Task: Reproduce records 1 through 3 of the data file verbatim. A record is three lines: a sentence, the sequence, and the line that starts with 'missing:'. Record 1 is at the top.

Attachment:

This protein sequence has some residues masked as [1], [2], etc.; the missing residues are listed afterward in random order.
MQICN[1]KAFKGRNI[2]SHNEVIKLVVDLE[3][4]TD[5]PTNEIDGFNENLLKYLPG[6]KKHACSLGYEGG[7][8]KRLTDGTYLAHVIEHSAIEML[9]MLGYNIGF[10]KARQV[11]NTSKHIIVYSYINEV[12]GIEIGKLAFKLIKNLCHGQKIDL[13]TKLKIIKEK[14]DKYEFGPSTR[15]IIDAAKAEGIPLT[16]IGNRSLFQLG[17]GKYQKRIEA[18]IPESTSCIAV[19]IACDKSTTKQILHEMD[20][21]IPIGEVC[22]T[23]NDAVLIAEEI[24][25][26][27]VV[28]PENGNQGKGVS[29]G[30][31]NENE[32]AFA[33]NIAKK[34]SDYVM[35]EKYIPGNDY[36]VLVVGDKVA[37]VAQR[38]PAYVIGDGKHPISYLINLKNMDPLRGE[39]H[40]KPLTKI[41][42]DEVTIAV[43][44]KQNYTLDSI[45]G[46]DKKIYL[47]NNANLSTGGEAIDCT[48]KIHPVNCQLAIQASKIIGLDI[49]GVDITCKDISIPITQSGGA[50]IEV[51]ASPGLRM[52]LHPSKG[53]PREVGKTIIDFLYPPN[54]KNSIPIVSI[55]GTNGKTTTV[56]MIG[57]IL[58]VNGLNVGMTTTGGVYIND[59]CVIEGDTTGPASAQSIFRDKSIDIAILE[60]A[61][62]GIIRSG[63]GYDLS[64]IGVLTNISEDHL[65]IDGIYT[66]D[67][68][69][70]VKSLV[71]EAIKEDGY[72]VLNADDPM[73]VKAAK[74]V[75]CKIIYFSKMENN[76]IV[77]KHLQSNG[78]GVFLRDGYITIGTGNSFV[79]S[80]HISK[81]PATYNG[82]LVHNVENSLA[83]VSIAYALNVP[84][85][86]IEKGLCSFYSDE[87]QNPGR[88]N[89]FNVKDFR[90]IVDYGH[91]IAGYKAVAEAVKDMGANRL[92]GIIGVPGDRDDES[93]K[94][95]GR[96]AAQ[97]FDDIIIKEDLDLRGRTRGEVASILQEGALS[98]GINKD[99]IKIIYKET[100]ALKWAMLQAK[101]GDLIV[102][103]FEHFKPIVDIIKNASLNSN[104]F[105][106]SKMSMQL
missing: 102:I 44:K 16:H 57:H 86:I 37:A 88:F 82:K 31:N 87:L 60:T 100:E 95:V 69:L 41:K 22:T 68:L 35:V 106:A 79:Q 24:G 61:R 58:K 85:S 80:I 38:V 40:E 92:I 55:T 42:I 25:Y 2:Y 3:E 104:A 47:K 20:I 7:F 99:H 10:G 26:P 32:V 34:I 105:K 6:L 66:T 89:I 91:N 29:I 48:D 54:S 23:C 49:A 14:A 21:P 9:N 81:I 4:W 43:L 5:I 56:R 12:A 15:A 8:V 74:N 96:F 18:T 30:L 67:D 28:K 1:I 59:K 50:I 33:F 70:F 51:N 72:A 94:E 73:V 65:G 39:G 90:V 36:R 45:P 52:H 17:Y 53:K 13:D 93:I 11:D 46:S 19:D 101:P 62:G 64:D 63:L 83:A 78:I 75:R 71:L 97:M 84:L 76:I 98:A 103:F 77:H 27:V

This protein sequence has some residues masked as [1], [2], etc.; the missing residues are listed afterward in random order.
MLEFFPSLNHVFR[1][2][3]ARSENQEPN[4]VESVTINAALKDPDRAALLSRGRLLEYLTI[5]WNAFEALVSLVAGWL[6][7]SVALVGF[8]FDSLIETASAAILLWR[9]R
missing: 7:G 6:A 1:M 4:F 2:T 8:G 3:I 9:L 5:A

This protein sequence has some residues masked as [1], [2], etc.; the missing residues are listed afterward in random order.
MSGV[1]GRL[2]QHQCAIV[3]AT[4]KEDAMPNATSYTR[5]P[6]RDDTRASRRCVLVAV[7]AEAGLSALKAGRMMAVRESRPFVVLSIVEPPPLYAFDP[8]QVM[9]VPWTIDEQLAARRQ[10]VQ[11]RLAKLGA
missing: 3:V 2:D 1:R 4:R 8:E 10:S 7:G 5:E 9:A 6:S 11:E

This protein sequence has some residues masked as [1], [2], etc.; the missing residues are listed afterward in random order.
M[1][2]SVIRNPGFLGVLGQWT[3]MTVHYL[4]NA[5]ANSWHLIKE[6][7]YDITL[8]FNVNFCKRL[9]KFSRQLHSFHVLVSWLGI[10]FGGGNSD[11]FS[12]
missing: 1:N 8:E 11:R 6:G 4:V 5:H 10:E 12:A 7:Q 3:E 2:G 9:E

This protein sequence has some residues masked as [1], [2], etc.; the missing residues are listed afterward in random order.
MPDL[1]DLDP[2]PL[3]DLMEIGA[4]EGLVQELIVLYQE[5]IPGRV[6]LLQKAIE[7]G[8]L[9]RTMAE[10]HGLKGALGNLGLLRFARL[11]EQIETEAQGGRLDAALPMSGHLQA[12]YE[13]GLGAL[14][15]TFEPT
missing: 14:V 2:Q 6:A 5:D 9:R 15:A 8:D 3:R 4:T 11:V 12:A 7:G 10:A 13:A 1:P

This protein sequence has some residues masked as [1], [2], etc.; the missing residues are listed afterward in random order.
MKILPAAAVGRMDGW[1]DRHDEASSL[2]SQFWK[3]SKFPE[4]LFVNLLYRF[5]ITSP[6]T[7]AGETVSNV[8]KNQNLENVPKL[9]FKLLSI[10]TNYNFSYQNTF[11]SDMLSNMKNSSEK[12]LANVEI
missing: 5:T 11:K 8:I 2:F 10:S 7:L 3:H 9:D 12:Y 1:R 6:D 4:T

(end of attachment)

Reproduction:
This protein sequence has some residues masked as [1], [2], etc.; the missing residues are listed afterward in random order.
MQICN[1]KAFKGRNI[2]SHNEVIKLVVDLE[3][4]TD[5]PTNEIDGFNENLLKYLPG[6]KKHACSLGYEGG[7][8]KRLTDGTYLAHVIEHSAIEML[9]MLGYNIGF[10]KARQV[11]NTSKHIIVYSYINEV[12]GIEIGKLAFKLIKNLCHGQKIDL[13]TKLKIIKEK[14]DKYEFGPSTR[15]IIDAAKAEGIPLT[16]IGNRSLFQLG[17]GKYQKRIEA[18]IPESTSCIAV[19]IACDKSTTKQILHEMD[20][21]IPIGEVC[22]T[23]NDAVLIAEEI[24][25][26][27]VV[28]PENGNQGKGVS[29]G[30][31]NENE[32]AFA[33]NIAKK[34]SDYVM[35]EKYIPGNDY[36]VLVVGDKVA[37]VAQR[38]PAYVIGDGKHPISYLINLKNMDPLRGE[39]H[40]KPLTKI[41][42]DEVTIAV[43][44]KQNYTLDSI[45]G[46]DKKIYL[47]NNANLSTGGEAIDCT[48]KIHPVNCQLAIQASKIIGLDI[49]GVDITCKDISIPITQSGGA[50]IEV[51]ASPGLRM[52]LHPSKG[53]PREVGKTIIDFLYPPN[54]KNSIPIVSI[55]GTNGKTTTV[56]MIG[57]IL[58]VNGLNVGMTTTGGVYIND[59]CVIEGDTTGPASAQSIFRDKSIDIAILE[60]A[61][62]GIIRSG[63]GYDLS[64]IGVLTNISEDHL[65]IDGIYT[66]D[67][68][69][70]VKSLV[71]EAIKEDGY[72]VLNADDPM[73]VKAAK[74]V[75]CKIIYFSKMENN[76]IV[77]KHLQSNG[78]GVFLRDGYITIGTGNSFV[79]S[80]HISK[81]PATYNG[82]LVHNVENSLA[83]VSIAYALNVP[84][85][86]IEKGLCSFYSDE[87]QNPGR[88]N[89]FNVKDFR[90]IVDYGH[91]IAGYKAVAEAVKDMGANRL[92]GIIGVPGDRDDES[93]K[94][95]GR[96]AAQ[97]FDDIIIKEDLDLRGRTRGEVASILQEGALS[98]GINKD[99]IKIIYKET[100]ALKWAMLQAK[101]GDLIV[102][103]FEHFKPIVDIIKNASLNSN[104]F[105][106]SKMSMQL
missing: 102:I 44:K 16:H 57:H 86:I 37:A 88:F 82:K 31:N 87:L 60:T 100:E 95:V 69:L 41:K 22:T 68:L 35:V 106:A 79:Q 24:G 61:R 58:K 85:S 80:I 38:V 40:E 92:I 55:T 42:I 25:Y 2:Y 3:E 104:A 47:K 20:I 7:F 99:H 10:G 26:P 32:V 34:I 105:K 6:L 66:T 89:I 91:N 29:I 48:D 54:S 23:C 49:A 14:A 21:P 9:N 81:I 4:W 43:L 5:I 56:R 12:A 15:A 8:V 74:N 96:F 18:T 30:L 67:D 28:K 1:I 59:K 50:I 33:F 70:F 51:N 72:A 94:E 73:V 65:G 39:G 90:V 36:R 45:P 52:H 17:Y 53:K 13:D 93:I 11:D 46:S 19:D 101:P 62:G 64:D 63:L 83:A 78:I 75:R 71:L 97:M 84:L 76:I 98:A 103:F 77:H 27:V

This protein sequence has some residues masked as [1], [2], etc.; the missing residues are listed afterward in random order.
MLEFFPSLNHVFR[1][2][3]ARSENQEPN[4]VESVTINAALKDPDRAALLSRGRLLEYLTI[5]WNAFEALVSLVAGWL[6][7]SVALVGF[8]FDSLIETASAAILLWR[9]R
missing: 7:G 6:A 1:M 4:F 2:T 8:G 3:I 9:L 5:A

This protein sequence has some residues masked as [1], [2], etc.; the missing residues are listed afterward in random order.
MSGV[1]GRL[2]QHQCAIV[3]AT[4]KEDAMPNATSYTR[5]P[6]RDDTRASRRCVLVAV[7]AEAGLSALKAGRMMAVRESRPFVVLSIVEPPPLYAFDP[8]QVM[9]VPWTIDEQLAARRQ[10]VQ[11]RLAKLGA
missing: 3:V 2:D 1:R 4:R 8:E 10:S 7:G 5:E 9:A 6:S 11:E